251. “What seemed novel about the use of focus groups in the 1992 campaign was the increasingly narrow part of the population to which either party was interested in listening, and the extent to which this extreme selectivity had transformed the governing of the country, for most of its citizens, into a series of signals meant for someone else.”
258. “You have your wonderful memories,” people said later, as if memories were solace. Memories are not. Memories are by definition of times past, things gone. Memories are the Westlake uniforms in the closet, the faded and cracked photographs, the invitations to the weddings of the people who are no longer married, the mass cards from the funerals of the people whose faces you no longer remember. Memories are what you no longer want to remember.”
261. “In New Orleans the wilderness is sensed as very near, not the redemptive wilderness of the western imagination but something rank and old and malevolent, the idea of wilderness not as an escape from civilization and its discontents but as a mortal threat to a community precarious and colonial in its deepest aspect. The effect is lively and avaricious and intensely self-absorbed, a tone not uncommon in colonial cities, and the principal reason I find such cities invigorating.”
279. “My only advantage as a reporter is that I am so physically small, so temperamentally unobtrustive, and so neurotically inarticulate that people tend to forget that my presence runs counter to their best interests. And it always does. That is one last thing to remember: writers are always selling somebody out.”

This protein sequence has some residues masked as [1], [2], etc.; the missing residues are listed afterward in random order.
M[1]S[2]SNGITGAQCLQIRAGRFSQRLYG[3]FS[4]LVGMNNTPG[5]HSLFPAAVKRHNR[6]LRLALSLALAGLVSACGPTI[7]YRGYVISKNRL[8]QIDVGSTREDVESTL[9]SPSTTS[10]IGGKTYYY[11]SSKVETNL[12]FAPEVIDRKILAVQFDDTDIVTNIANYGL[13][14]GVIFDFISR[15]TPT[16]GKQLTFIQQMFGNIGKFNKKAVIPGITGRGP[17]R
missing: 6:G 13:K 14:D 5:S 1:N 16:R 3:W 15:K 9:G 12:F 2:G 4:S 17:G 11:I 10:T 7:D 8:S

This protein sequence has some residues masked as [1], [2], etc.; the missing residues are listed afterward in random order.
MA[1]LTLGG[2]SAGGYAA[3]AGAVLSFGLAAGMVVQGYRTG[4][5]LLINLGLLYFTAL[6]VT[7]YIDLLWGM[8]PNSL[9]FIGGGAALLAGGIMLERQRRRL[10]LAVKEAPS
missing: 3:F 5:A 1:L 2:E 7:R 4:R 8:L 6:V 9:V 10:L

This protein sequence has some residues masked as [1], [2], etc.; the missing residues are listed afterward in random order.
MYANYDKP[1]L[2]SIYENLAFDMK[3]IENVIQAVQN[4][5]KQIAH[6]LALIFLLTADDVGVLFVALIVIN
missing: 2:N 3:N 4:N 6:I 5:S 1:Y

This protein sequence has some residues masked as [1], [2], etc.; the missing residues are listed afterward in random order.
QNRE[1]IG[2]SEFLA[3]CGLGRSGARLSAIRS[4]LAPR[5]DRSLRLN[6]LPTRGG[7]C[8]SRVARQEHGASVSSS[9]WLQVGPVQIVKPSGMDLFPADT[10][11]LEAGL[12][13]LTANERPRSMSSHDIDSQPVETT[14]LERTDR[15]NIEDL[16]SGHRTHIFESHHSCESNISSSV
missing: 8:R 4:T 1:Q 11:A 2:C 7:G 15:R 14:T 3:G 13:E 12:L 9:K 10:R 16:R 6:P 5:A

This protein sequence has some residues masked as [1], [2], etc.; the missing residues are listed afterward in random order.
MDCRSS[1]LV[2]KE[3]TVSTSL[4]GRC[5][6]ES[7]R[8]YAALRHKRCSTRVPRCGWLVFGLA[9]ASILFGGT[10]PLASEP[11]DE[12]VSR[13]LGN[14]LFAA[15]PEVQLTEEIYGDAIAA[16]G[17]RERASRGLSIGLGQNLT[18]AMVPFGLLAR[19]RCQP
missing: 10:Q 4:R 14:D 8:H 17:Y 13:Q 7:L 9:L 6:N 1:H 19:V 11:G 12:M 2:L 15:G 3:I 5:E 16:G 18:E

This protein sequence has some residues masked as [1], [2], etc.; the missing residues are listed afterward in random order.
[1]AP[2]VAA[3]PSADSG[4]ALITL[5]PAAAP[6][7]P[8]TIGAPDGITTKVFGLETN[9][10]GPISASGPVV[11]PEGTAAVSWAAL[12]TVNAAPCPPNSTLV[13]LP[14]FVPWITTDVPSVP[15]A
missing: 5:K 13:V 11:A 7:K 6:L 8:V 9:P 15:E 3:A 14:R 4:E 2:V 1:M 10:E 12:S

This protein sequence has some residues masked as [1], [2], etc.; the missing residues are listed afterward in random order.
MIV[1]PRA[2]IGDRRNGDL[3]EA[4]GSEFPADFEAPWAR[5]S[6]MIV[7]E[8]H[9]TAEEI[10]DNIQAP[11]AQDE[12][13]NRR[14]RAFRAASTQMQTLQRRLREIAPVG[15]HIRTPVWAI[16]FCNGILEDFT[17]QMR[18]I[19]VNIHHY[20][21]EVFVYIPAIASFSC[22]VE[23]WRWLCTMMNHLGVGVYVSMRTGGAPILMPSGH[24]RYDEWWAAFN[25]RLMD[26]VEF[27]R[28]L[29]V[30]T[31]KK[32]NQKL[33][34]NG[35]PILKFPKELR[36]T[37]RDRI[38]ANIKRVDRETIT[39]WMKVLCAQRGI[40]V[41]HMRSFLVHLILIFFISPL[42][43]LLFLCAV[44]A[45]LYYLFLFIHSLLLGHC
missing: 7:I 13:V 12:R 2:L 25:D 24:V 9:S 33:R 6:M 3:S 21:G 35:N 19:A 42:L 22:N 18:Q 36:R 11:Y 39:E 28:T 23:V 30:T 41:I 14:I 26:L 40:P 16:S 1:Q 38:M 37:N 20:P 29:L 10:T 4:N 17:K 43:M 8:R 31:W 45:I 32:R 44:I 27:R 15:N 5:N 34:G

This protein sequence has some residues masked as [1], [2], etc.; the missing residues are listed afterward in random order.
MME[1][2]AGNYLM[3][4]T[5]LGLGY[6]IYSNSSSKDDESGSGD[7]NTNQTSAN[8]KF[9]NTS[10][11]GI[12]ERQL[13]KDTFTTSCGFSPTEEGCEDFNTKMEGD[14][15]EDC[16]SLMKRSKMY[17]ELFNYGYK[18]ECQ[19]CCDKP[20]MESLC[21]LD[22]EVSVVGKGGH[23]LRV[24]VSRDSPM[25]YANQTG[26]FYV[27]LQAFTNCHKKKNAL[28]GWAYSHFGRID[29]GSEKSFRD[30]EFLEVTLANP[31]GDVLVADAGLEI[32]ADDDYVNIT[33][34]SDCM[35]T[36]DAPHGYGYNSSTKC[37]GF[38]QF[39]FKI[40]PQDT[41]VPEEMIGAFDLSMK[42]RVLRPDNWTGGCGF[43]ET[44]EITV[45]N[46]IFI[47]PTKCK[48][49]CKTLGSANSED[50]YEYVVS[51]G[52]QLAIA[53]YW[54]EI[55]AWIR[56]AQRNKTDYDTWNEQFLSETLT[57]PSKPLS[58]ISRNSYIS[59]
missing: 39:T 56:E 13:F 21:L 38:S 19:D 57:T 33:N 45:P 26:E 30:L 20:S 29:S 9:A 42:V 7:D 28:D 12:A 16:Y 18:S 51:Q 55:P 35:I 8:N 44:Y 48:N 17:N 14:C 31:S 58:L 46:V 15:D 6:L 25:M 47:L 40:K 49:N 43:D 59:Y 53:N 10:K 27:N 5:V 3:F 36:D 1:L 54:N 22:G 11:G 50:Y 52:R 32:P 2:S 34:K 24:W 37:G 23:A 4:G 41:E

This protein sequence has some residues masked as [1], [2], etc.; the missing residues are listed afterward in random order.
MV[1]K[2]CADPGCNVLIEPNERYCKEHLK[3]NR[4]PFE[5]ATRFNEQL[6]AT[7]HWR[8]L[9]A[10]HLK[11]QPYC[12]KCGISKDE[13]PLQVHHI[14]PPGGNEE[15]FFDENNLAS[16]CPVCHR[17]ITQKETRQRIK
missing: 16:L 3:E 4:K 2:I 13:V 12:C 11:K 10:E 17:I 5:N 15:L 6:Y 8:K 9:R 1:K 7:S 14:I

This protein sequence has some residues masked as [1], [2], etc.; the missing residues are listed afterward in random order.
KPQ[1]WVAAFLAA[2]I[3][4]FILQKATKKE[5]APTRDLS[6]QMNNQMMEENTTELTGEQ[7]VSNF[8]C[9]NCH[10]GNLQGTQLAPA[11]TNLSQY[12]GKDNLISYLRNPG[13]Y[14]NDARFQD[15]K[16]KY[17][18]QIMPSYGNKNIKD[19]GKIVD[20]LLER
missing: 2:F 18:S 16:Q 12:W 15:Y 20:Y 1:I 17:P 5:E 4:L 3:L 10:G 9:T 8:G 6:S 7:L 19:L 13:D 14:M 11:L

287. “Part of it is simply what looks right to the eye, sounds right to the ear. I am at home in the West. The hills of the coastal ranges look “right” to me, the particular flat expanse of the Central Valley comforts my eye. The place names have the ring of real places to me. I can pronounce the names of the rivers, and recognize the common trees and snakes. I am easy here in a way that I am not easy in other places.”
288. “As it happens I am comfortable with the Michael Laskis of this world, with those who live outside rather than in, those in whom the sense of dread is so acute that they turn to extreme and doomed commitments; I know something about dread myself, and appreciate the elaborate systems with which some people manage to fill the void, appreciate all the opiates of the people, whether they are as accessible as alcohol and heroin and promiscuity or as hard to come by as faith in God or History.”
294. “More than anyone else in the society, these men had apparently dreamed the dream and made it work. And what they did then was to build a place which seems to illustrate, as in a child’s primer, that the production ethic led step by step to unhappiness, to restrictiveness, to entrapment in the mechanics of living.”
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